Trained in the field of philosophy, Wolf (Univ. de los Andes, Colombia) makes an important intervention in philosophical studies of immigration by introducing an oppression-centered model grounded in the work of feminist political thinkers. Philosophers often ignore or undertheorize immigration, while the majority who study immigration usually provide analyses that are irrelevant or disconnected from the realities of the immigrant experience. Wolf highlights how unfairly Latin American immigrants are treated once they cross the border into a new nation—be it the US or another Latin American nation—and juxtaposes their experience and treatment with that of immigrants from Europe and the US. In this expansive and empirical work, the author demonstrates the injustices of current immigration policies enacted in both the US and parts of Latin America, arguing that the systems in place are oppressive in ways that strip immigrants of color of their humanity. Wolf uses her lived experience as a privileged European immigrant in Colombia and also cites monographs; scholarly articles; newspaper, magazine, and online articles; and legal and government documents, such as court cases, as evidence to further her argument, drawing from the works of theorists, philosophers, journalists, social scientists, and government officials. Summing Up: Recommended. All levels.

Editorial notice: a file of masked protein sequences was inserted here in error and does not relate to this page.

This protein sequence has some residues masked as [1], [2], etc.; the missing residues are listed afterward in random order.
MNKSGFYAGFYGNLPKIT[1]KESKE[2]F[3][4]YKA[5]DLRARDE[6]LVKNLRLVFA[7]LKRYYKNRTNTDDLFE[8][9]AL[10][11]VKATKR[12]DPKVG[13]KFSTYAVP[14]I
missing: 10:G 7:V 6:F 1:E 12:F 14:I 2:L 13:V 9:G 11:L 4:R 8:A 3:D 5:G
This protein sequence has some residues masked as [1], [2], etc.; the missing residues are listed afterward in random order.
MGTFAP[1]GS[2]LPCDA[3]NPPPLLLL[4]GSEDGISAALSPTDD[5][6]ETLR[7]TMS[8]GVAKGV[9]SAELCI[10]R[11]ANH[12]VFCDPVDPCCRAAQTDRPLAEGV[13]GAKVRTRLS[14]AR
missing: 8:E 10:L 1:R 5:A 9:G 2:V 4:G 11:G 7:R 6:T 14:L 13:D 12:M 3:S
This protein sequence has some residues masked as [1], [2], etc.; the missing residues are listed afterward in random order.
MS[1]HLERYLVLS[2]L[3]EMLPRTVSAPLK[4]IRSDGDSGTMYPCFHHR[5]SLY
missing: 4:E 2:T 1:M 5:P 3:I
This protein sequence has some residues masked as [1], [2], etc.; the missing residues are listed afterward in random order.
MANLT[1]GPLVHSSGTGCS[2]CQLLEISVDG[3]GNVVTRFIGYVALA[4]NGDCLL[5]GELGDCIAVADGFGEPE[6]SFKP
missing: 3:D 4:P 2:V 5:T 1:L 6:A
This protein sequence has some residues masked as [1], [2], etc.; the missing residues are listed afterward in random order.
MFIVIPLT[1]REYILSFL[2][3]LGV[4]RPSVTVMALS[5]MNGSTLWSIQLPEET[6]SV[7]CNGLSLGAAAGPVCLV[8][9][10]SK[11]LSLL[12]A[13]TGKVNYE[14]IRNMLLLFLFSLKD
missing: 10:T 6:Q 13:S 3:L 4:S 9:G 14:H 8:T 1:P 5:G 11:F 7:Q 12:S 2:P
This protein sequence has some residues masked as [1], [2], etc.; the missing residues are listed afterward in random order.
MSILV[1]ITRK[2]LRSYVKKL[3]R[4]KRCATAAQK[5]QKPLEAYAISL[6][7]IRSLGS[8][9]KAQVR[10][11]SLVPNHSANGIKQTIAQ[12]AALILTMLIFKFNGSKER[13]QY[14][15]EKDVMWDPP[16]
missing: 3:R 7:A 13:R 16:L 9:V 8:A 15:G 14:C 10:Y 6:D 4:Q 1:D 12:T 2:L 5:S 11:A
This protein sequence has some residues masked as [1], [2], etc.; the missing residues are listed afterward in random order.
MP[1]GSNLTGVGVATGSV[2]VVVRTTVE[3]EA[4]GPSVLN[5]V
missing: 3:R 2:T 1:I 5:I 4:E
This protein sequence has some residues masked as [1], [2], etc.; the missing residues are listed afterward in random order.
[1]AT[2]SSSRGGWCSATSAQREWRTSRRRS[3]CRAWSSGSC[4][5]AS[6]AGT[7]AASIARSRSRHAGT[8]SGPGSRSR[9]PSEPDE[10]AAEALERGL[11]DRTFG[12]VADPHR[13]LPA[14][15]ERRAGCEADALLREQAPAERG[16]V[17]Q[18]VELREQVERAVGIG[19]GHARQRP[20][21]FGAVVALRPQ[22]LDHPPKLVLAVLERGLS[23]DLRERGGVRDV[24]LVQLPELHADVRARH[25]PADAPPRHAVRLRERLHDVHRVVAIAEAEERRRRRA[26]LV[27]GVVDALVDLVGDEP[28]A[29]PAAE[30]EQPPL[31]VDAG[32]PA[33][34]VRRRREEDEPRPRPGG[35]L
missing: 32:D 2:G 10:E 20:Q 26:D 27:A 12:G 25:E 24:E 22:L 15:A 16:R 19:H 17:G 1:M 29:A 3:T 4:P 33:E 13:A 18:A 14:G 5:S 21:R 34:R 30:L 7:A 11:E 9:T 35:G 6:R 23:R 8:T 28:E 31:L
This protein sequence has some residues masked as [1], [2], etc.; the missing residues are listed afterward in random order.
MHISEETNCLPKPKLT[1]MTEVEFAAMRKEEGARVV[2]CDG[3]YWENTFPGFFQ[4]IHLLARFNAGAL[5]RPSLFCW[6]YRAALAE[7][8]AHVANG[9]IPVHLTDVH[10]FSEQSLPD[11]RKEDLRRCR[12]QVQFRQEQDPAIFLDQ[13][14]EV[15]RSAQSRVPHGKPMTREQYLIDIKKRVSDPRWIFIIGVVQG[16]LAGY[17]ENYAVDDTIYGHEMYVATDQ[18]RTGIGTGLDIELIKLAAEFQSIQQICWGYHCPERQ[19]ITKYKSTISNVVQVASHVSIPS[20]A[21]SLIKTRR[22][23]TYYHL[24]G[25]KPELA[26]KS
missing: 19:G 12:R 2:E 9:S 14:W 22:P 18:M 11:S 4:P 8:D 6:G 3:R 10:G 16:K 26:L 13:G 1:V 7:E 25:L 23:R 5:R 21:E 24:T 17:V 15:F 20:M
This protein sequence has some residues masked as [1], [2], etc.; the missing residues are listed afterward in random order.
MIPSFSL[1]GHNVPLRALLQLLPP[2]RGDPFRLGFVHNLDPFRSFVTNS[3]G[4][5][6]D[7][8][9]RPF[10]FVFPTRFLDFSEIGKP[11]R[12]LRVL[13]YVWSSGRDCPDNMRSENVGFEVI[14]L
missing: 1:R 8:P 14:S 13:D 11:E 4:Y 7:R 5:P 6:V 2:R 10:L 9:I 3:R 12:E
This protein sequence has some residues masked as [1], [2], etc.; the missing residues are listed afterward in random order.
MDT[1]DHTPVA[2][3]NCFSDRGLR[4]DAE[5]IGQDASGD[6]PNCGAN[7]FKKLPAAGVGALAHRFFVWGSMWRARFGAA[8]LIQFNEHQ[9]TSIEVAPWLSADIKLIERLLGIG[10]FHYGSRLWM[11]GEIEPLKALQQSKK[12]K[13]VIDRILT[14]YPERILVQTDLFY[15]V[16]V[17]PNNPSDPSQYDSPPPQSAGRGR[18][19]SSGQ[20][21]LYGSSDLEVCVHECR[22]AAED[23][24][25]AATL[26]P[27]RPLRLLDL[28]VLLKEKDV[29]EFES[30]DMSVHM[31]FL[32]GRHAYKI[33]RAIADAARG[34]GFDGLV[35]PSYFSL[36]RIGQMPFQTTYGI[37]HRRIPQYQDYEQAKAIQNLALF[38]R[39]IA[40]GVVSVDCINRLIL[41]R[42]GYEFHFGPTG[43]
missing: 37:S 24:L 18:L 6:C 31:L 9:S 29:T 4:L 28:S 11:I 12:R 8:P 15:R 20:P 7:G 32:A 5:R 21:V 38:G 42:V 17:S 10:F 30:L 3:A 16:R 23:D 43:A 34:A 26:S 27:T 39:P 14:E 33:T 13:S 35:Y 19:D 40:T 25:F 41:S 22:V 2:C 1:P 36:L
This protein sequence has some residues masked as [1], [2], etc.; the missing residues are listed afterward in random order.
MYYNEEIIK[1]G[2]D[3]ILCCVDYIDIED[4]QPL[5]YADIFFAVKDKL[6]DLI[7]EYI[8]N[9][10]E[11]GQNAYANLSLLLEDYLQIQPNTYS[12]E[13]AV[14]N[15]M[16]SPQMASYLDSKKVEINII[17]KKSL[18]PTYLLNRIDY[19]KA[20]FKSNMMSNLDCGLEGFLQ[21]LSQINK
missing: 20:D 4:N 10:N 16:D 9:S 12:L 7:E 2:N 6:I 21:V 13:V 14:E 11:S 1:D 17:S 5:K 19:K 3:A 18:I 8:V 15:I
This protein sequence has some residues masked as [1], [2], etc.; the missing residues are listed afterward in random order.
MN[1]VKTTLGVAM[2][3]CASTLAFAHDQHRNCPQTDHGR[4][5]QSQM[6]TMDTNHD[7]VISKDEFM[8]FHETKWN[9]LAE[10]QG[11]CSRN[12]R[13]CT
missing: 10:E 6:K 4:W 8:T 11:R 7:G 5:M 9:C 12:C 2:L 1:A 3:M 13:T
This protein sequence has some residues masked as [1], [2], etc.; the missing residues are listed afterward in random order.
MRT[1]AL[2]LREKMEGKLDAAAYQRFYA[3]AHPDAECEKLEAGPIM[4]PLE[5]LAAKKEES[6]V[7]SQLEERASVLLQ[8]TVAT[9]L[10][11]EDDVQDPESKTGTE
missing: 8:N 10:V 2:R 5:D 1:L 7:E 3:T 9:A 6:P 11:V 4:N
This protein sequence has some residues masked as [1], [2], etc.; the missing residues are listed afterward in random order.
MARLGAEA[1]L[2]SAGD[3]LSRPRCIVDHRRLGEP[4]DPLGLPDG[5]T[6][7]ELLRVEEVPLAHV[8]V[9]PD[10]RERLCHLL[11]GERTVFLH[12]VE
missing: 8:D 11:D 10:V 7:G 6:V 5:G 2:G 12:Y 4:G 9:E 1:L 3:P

Allison Wolf’s important new book is philosophically rich, expansive in its scope, empirically informed, and hard to put down. Wolf shows that a range of immigration policies enacted not only in the United States, but throughout the Americas, constitute various “faces” of global oppression. This explicitly feminist, hemispheric approach to immigration ethics could not come at a better time.
In this excellent and original work, Allison Wolf provides a much-needed challenge to the overly idealized and U.S. centric approaches to immigration justice. By deploying a feminist-inspired framework that begins from the injustices of current immigration policies, of both the global north and global south, Wolf convincingly argues that these policies form wires in the larger cage of global oppression
From a feminist perspective, Professor Wolf brightly unveils the concealed connections between injustice, migration, and public policies. The author exquisitely describes an unjust global order which consistently oppresses vulnerable migrants and isolates them from access to power and resources when forced to cross borders. Just Immigration in the Americas is a thoughtful mixture of profound theorizing and grounded reality in which academic and social impact is guaranteed.